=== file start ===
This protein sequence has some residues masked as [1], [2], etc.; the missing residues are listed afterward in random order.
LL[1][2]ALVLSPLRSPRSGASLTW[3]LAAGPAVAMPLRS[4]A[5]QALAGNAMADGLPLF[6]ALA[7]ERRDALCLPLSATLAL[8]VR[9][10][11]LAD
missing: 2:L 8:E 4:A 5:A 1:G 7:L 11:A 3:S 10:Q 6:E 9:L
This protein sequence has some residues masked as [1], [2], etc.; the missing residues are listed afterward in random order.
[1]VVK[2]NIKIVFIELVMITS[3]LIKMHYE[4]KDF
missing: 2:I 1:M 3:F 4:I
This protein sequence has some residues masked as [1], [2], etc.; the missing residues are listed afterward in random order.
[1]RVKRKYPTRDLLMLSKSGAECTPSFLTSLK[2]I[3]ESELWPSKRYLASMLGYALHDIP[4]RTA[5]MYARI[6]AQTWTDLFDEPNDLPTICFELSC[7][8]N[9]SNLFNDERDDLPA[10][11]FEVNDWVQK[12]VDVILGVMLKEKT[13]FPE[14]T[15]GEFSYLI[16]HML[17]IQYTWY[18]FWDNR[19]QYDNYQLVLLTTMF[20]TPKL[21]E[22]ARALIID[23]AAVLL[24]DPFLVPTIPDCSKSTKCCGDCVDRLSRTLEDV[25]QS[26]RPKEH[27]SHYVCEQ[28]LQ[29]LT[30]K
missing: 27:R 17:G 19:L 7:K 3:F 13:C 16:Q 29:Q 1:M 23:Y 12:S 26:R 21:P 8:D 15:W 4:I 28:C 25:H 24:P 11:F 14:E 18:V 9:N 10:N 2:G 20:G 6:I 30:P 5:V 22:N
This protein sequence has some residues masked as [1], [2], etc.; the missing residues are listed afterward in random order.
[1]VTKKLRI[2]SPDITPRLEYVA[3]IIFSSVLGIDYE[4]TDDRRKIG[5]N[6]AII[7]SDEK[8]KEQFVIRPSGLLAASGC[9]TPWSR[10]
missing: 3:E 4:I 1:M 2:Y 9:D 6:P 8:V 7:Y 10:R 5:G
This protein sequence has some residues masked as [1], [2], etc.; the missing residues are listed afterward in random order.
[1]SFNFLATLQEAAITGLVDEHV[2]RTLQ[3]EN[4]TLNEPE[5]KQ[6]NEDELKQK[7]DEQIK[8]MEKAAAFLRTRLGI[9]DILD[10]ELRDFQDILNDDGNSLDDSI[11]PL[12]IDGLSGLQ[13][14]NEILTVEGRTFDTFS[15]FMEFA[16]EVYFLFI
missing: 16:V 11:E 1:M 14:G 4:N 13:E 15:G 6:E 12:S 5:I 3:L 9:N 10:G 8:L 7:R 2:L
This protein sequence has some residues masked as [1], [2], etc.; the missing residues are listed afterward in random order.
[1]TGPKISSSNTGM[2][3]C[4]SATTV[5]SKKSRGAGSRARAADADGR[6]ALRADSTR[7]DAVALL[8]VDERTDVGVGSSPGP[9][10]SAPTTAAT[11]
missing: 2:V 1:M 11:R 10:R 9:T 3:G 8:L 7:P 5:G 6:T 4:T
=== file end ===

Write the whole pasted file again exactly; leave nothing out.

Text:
This protein sequence has some residues masked as [1], [2], etc.; the missing residues are listed afterward in random order.
LL[1][2]ALVLSPLRSPRSGASLTW[3]LAAGPAVAMPLRS[4]A[5]QALAGNAMADGLPLF[6]ALA[7]ERRDALCLPLSATLAL[8]VR[9][10][11]LAD
missing: 2:L 8:E 4:A 5:A 1:G 7:L 11:A 3:S 10:Q 6:E 9:L
This protein sequence has some residues masked as [1], [2], etc.; the missing residues are listed afterward in random order.
[1]VVK[2]NIKIVFIELVMITS[3]LIKMHYE[4]KDF
missing: 2:I 1:M 3:F 4:I
This protein sequence has some residues masked as [1], [2], etc.; the missing residues are listed afterward in random order.
[1]RVKRKYPTRDLLMLSKSGAECTPSFLTSLK[2]I[3]ESELWPSKRYLASMLGYALHDIP[4]RTA[5]MYARI[6]AQTWTDLFDEPNDLPTICFELSC[7][8]N[9]SNLFNDERDDLPA[10][11]FEVNDWVQK[12]VDVILGVMLKEKT[13]FPE[14]T[15]GEFSYLI[16]HML[17]IQYTWY[18]FWDNR[19]QYDNYQLVLLTTMF[20]TPKL[21]E[22]ARALIID[23]AAVLL[24]DPFLVPTIPDCSKSTKCCGDCVDRLSRTLEDV[25]QS[26]RPKEH[27]SHYVCEQ[28]LQ[29]LT[30]K
missing: 27:R 17:G 19:L 7:K 3:F 13:C 16:Q 29:Q 1:M 23:Y 12:S 26:R 21:P 8:D 15:W 4:I 28:C 25:H 24:P 11:F 14:E 18:V 9:N 10:N 2:G 20:G 6:I 30:P 5:V 22:N
This protein sequence has some residues masked as [1], [2], etc.; the missing residues are listed afterward in random order.
[1]VTKKLRI[2]SPDITPRLEYVA[3]IIFSSVLGIDYE[4]TDDRRKIG[5]N[6]AII[7]SDEK[8]KEQFVIRPSGLLAASGC[9]TPWSR[10]
missing: 3:E 4:I 1:M 2:Y 9:D 6:P 8:V 7:Y 10:R 5:G
This protein sequence has some residues masked as [1], [2], etc.; the missing residues are listed afterward in random order.
[1]SFNFLATLQEAAITGLVDEHV[2]RTLQ[3]EN[4]TLNEPE[5]KQ[6]NEDELKQK[7]DEQIK[8]MEKAAAFLRTRLGI[9]DILD[10]ELRDFQDILNDDGNSLDDSI[11]PL[12]IDGLSGLQ[13][14]NEILTVEGRTFDTFS[15]FMEFA[16]EVYFLFI
missing: 16:V 11:E 1:M 14:G 4:N 13:E 15:G 6:E 12:S 5:I 3:L 9:N 10:G 8:L 7:R 2:L
This protein sequence has some residues masked as [1], [2], etc.; the missing residues are listed afterward in random order.
[1]TGPKISSSNTGM[2][3]C[4]SATTV[5]SKKSRGAGSRARAADADGR[6]ALRADSTR[7]DAVALL[8]VDERTDVGVGSSPGP[9][10]SAPTTAAT[11]
missing: 2:V 1:M 11:R 10:R 9:T 3:G 8:L 7:P 5:G 6:T 4:T